BORAII and the Ruger LCP II

Serendipity, n. "The occurrence and development of events by chance in a happy or beneficial way."

Or, in this case, when two acronyms combine in a serendipitous way to bring safe, effective and comfortable pocket carry to the average person.


I've long been a fan of Ruger's LCP. I've had two of the original versions but finally gave them up for the basic reason that I could not train myself to shoot them accurately enough in a potential self defense situation. As I've said elsewhere, it is imperative that one only shoot the intended target and never endanger innocent people in a self defense scenario. If you can't shoot your carry gun accurately enough to meet this requirement, then get one that you can, or quit carrying.

When I heard about the LCP II, and saw enough about it from people whom I respect, I got one as soon as I could. It has certainly met all of my expectations for daily carry. And, yes, I am more than familiar with the "caliber" and "capacity" wars. I believe there will be no satisfactory answer to the arguments on all sides, however, my personal practice is based on the notion that I am an ordinary citizen, a man who is physically fit but in his senior years. I do not live in an overly dangerous place, although I sometimes visit places with a much higher crime rate and risk factor than my small town. The most realistic scenario I am likely to encounter is a quick, person to person confrontation that will begin and end quickly. If firearms are resorted to, I expect that only a few seconds and a few shots will be consumed. While it is possible that I might get involved in a running gun fight with multiple assailants extending over a longer period, this is so unlikely that I don't care to prepare for it.

I don't disagree with, or begrudge those who think otherwise. There are times when I think it prudent to carry my high-capacity 9mm with a reload, but given my situation those times are few.

After getting the LCP II, I carried it either in the pocket holster Ruger supplies with the gun, in the appendix position with a pjholster that is built to be tuckable, or, when home or around town, in my Bullard Bodyguard OWB holster. (I've had this Bullard holster since my first LCP. It fits the LCP II like it was made for it. Lucky me.) When I'm at work in my little rural health clinic, the place where security is furnished by the maintenance crew when necessary, I sometimes carried the 9mm with my shirt tucked. While a basically good idea, I don't particularly enjoy this method. I prefer pocket carry, which, with my larger semiauto, was just not feasible. Some people can get away with a Glock in the pocket, but i'm not one.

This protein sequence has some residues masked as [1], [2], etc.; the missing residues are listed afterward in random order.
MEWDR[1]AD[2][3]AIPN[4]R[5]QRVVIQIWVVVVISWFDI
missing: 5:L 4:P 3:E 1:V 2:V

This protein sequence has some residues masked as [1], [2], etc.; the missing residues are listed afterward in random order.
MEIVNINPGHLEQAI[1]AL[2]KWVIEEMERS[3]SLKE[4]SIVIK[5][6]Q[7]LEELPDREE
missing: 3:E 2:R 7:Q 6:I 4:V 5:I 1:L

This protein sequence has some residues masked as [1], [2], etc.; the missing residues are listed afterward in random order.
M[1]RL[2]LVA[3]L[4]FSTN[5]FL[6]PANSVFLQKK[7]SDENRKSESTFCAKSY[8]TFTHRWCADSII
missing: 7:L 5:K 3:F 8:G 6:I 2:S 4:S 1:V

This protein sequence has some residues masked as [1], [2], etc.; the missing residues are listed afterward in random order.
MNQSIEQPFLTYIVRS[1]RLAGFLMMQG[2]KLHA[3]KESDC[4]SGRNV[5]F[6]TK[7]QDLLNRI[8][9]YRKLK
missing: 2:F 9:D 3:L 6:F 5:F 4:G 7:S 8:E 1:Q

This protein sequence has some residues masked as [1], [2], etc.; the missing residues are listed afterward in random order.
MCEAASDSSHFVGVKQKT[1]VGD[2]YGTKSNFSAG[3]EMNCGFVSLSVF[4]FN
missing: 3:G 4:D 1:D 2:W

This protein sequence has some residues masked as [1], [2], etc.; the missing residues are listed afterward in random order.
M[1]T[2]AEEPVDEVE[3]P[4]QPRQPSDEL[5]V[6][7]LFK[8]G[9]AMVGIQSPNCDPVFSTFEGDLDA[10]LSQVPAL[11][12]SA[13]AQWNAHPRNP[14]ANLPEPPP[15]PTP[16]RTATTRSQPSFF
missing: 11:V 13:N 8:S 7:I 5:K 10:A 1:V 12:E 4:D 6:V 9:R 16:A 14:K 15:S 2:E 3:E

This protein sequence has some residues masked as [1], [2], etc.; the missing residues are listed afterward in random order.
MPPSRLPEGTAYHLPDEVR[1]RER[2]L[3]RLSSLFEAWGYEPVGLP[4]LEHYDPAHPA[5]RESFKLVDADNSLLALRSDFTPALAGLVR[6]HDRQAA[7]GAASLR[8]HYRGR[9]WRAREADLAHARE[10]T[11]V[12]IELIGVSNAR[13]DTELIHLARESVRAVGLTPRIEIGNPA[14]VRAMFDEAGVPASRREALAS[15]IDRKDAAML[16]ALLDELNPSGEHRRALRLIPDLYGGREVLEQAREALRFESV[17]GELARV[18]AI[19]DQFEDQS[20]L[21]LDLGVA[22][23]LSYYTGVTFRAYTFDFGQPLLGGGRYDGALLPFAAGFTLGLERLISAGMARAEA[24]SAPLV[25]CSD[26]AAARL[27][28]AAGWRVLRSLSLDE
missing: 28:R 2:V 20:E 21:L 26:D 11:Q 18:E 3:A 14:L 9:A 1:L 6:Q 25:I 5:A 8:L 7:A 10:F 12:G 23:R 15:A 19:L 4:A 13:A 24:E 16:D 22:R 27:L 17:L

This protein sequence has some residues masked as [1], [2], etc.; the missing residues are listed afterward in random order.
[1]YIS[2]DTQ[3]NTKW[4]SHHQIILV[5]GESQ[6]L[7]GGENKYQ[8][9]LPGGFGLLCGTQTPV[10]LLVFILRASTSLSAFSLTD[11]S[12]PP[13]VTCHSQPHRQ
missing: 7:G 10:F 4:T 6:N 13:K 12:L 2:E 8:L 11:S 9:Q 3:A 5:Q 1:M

The Ruger pocket holster works. Mostly. But I don't like it. There is no assurance that it will remain in my pocket with the draw, and it is soft and flexible which is not a confidence builder when carrying a gun like the LCP II that has no manual safety. I spent time surfing the web looking for pocket holsters. There are more than a few, but to me, they all suffered from the fact that they were holsters made to be stuffed into a pocket. The best are synthetic - kydex or plastic - and have various features their makers incorporate to keep them from coming out of the pocket with the gun. Hooks, curves, thumb push-offs. These all appear to be add-ons to a basic holster and I have never been confident in them.

Then, I stumbled upon the BORAII. The name grabbed me at first. BORAII? What could that mean? Oh, Bill Of Rights Amendment II. I'm for that. Then the photo was perplexing. The thing doesn't look like a holster. No, and that's because it really isn't a holster per se, it is an attachment to orient and conceal a pistol in the pocket, and, more importantly, to protect against a negligent discharge. It is small, minimalist and covers only those parts of the gun that it needs to. Think about it.

Why does a gun that is carried in a pocket need to also be covered by a holster? Basically, the gun needs to stay oriented in the proper way so that a quick and secure grip can be made while in the pocket. It needs to not look like you have a gun in your pocket. It needs to detach itself from the gun when it is drawn from the pocket.

But, in the case of the BORAII, it also protects the shooter and bystanders from a negligent discharge while drawing, loading, unloading or pocketing the pistol. Ingenious. Brilliant.

The only thing the BORAII has going against it is tradition. It doesn't look like a "holster". That's because it isn't. It performs the same functions as a holster, but also provides more with less.

I thought about it. Made sense to me, but the proof is in the using so I contacted the folks who make this pocket carry device and asked to try one out. They quickly sent one and I've been using it for a few weeks now. Everywhere. It just works. And, I feel much more confident when handling the LCP II, loading, unloading, carrying.

Now, the lightweight combination of the BORAII and the LCP II with a spare magazine accompanies me everywhere and no one is the wiser. 

If you carry a smaller semiautomatic, larger perhaps than the LCP but still of pocket size, get yourself a BORAII for your gun. You won't spend more than $20 and you will be glad you did.